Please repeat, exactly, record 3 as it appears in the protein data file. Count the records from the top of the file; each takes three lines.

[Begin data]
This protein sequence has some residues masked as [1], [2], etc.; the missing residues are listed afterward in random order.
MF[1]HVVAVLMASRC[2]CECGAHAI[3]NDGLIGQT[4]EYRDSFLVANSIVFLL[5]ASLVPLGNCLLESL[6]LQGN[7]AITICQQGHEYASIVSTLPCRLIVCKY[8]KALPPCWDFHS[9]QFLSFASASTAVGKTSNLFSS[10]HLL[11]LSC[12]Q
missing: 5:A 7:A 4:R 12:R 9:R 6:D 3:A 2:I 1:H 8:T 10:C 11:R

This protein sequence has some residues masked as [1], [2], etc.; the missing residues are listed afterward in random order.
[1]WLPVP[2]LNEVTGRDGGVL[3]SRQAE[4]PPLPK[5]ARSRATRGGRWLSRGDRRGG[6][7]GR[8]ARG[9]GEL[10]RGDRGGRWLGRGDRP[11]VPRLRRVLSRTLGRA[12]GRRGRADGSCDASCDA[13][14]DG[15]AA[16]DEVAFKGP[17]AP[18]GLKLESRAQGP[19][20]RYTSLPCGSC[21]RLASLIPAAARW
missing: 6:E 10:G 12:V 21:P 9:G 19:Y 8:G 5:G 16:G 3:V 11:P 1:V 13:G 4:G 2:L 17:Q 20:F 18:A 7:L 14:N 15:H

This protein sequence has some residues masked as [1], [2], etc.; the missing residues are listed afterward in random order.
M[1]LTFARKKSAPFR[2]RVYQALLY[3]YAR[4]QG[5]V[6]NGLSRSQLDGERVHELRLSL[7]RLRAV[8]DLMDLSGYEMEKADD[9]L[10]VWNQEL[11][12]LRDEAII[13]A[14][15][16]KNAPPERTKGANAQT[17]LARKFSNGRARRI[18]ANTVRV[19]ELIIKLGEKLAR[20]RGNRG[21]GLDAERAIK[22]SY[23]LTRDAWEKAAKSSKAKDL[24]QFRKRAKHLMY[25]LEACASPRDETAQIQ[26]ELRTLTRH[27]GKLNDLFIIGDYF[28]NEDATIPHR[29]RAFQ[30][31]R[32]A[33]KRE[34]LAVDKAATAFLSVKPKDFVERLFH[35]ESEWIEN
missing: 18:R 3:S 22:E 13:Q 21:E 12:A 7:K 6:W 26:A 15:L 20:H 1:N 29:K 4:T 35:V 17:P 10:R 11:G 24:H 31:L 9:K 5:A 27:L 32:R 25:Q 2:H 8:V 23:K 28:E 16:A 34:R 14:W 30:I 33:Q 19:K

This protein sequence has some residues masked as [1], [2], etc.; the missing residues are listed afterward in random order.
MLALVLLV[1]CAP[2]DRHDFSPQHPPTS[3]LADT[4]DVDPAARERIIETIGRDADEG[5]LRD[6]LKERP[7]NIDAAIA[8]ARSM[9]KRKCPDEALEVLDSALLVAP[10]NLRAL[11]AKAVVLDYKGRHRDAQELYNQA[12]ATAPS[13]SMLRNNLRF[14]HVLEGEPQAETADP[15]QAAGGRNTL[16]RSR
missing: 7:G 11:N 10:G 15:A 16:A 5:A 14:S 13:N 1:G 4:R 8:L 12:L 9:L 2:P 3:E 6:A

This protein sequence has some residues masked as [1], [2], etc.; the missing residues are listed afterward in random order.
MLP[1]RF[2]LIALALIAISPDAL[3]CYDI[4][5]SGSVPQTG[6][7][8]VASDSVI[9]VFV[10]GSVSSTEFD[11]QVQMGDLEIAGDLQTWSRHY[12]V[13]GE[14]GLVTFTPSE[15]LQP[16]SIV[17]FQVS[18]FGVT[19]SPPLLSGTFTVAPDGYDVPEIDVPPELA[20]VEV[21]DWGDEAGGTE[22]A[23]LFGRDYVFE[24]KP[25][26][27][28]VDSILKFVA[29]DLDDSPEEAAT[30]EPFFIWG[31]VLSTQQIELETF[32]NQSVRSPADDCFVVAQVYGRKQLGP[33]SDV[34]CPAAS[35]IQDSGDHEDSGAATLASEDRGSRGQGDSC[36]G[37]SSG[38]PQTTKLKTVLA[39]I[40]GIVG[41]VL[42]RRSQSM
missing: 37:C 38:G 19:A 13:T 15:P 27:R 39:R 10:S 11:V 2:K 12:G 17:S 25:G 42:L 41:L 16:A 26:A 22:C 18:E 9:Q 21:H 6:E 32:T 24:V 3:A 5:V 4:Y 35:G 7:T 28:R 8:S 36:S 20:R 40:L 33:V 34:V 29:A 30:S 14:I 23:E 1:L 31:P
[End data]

This protein sequence has some residues masked as [1], [2], etc.; the missing residues are listed afterward in random order.
M[1]LTFARKKSAPFR[2]RVYQALLY[3]YAR[4]QG[5]V[6]NGLSRSQLDGERVHELRLSL[7]RLRAV[8]DLMDLSGYEMEKADD[9]L[10]VWNQEL[11][12]LRDEAII[13]A[14][15][16]KNAPPERTKGANAQT[17]LARKFSNGRARRI[18]ANTVRV[19]ELIIKLGEKLAR[20]RGNRG[21]GLDAERAIK[22]SY[23]LTRDAWEKAAKSSKAKDL[24]QFRKRAKHLMY[25]LEACASPRDETAQIQ[26]ELRTLTRH[27]GKLNDLFIIGDYF[28]NEDATIPHR[29]RAFQ[30][31]R[32]A[33]KRE[34]LAVDKAATAFLSVKPKDFVERLFH[35]ESEWIEN
missing: 18:R 3:S 22:E 13:Q 21:E 12:A 7:K 6:W 26:A 15:L 20:H 1:N 29:K 4:T 35:V 17:P 10:R 11:G 24:H 31:L 9:K 5:A 27:L 32:R 25:Q 2:H 8:V 23:K 28:E 16:A 34:R 14:W 30:I 33:Q 19:K